Seizing the Poem in the Wonder of the Now
Too often spiritual poetry is so much card sentiment and stale repetition of religious dogma with little original thought or feeling. Poet Roger R. Mahaney rips away this curtain of ennui in his vibrant work Seizing the Poem in the Wonder of the Now. His poetry is practical playful sometimes cynical frequently transcendent always fascinating. The language and worldview are not always pretty but they are often beautiful. Be warned: at times his fierce honesty lapses into less than polite wording.
In this work Mahaney explores the problem of how to hold on to one’s deeply held beliefs while living in a world that’s often less than spiritual. He’s is not afraid to reach into the world of reality snatch something out and show it for the precious thing it is while at the same time reminding the reader that there might be something more on the offer.
Impassioned sincere sometimes blunt (“just don’t pretend orgasm is salvation”) the poet has captured the spirit of Christianity and brings a sense of freshness and beauty to the joy (and difficulties) of his love affair with God. In “4 A.M.” the poet describes pushing away his loneliness and lust in the middle of the night and clinging to God instead. He wonders how he wound up alone and unmarried at forty-four. Single forty-somethings will identify with his isolation his hopes for the future and his belief that God has not abandoned him in his solitude.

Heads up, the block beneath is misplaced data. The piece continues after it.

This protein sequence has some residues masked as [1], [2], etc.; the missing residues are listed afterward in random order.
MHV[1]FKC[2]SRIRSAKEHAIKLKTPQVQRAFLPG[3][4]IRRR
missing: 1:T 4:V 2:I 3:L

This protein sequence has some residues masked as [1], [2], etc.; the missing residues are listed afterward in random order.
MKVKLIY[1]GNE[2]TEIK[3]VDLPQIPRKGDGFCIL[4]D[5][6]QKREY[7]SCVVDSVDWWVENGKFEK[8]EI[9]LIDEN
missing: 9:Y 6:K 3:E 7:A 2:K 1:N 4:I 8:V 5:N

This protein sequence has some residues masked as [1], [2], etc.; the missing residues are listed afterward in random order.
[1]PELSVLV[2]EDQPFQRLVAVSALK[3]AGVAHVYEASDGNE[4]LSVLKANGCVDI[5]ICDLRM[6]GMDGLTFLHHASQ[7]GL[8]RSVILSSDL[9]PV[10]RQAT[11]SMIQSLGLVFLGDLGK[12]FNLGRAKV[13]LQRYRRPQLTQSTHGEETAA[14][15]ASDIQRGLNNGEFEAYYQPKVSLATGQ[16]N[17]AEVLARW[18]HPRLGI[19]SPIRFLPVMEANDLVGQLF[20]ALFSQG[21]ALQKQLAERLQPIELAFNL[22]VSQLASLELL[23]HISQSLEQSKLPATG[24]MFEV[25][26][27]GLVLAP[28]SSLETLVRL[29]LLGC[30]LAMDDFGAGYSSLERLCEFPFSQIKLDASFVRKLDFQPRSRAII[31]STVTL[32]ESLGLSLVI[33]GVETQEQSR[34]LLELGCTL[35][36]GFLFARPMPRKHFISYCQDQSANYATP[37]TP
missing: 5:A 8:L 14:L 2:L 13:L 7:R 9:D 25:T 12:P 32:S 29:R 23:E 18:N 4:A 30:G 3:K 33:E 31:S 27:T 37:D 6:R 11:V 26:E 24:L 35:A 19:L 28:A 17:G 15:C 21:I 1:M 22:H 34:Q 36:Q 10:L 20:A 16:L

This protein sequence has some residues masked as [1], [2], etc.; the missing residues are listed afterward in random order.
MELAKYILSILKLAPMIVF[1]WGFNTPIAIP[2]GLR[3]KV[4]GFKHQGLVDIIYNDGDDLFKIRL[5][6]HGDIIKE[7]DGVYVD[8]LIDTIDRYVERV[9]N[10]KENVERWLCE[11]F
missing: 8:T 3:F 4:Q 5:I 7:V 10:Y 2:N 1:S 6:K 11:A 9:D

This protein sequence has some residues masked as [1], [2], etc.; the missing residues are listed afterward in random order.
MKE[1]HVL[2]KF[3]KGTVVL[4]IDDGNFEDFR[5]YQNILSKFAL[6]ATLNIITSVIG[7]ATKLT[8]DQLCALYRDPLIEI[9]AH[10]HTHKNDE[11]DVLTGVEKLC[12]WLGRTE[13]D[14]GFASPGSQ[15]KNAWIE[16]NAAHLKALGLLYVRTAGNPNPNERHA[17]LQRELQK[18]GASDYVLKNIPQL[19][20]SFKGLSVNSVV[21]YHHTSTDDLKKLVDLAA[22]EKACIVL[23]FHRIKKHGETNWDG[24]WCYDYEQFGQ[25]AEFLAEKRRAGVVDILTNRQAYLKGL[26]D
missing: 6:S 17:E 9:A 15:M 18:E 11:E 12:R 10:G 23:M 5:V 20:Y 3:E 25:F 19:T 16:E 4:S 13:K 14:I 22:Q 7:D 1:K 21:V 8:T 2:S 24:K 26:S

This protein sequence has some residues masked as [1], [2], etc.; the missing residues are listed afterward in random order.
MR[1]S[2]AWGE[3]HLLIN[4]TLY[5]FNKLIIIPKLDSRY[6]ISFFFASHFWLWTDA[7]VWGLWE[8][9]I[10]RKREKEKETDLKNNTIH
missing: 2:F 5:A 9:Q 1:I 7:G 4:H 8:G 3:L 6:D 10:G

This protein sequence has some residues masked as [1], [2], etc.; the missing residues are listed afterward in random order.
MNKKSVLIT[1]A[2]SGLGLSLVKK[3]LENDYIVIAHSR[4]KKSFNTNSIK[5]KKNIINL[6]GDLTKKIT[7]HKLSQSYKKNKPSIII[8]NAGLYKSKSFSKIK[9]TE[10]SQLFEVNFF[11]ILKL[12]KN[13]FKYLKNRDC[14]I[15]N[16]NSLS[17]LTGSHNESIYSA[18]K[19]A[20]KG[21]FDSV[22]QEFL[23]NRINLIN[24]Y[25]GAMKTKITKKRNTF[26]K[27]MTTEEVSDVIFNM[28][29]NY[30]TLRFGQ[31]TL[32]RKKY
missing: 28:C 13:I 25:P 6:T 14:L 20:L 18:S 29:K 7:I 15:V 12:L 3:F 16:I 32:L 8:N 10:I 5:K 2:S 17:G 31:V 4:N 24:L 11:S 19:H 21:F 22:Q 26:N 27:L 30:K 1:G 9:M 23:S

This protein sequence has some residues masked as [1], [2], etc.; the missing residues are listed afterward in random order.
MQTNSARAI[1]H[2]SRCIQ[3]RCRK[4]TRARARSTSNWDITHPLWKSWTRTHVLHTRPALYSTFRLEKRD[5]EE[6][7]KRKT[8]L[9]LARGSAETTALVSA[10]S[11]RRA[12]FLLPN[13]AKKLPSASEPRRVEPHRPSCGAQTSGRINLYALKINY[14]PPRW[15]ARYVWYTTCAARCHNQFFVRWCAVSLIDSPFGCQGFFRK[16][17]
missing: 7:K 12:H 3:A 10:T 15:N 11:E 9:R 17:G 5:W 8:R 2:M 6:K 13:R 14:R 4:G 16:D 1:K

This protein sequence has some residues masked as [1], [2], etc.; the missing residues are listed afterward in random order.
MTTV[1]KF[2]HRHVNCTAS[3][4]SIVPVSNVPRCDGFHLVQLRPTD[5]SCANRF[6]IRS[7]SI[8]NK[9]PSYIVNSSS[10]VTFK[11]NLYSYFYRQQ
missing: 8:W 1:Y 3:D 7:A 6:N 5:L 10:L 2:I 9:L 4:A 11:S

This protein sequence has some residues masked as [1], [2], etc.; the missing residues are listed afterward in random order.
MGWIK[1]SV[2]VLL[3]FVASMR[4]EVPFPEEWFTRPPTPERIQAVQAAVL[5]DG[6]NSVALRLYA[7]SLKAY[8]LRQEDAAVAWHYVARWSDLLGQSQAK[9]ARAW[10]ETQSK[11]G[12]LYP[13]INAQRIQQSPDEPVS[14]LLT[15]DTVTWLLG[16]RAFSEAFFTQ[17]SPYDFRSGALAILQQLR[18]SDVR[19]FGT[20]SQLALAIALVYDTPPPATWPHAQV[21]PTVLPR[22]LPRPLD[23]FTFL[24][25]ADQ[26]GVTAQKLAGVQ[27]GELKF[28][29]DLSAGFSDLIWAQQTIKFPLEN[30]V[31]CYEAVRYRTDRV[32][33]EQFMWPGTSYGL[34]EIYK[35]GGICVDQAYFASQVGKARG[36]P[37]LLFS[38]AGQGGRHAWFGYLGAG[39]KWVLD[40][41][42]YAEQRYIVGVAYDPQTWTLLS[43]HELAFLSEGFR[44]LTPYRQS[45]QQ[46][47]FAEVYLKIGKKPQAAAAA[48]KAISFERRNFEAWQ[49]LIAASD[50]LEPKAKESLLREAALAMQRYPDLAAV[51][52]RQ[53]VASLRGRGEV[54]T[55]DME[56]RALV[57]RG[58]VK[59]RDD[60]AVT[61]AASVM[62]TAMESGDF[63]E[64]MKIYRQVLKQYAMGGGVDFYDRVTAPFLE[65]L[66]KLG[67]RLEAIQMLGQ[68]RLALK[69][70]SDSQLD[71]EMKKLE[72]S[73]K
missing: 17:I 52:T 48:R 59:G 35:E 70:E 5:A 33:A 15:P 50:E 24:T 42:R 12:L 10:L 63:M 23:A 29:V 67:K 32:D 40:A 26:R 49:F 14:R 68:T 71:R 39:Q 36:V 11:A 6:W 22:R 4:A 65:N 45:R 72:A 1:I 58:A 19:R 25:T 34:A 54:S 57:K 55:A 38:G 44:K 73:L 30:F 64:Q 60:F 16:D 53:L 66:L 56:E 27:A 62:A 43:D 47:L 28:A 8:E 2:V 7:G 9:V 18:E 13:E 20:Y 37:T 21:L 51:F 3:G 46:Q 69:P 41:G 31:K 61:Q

Mahaney’s spiritual call to arms is a whisper rather than a rant using logic and moving persuasion: “The Bible calls you gently to open and read / The great writers spend their energy in futility / Only 1 out of 300 read at all / and 1 in five are in prison.” In “Cheap Drugs (That Cost a Lot)” Mahaney speaks eloquently of the mental health industry and the over-prescription of medications to deal with mental health issues: “The silent torment of the disease is / Far more of a comfort than the fake help.”
In Seizing the Poem in the Wonder of the Now God is a living force that speaks to the individual. The author blends a streetwise toughness with human vulnerability and compassion for his fellow travelers on the road of life. Mahaney speaks directly to the heart.
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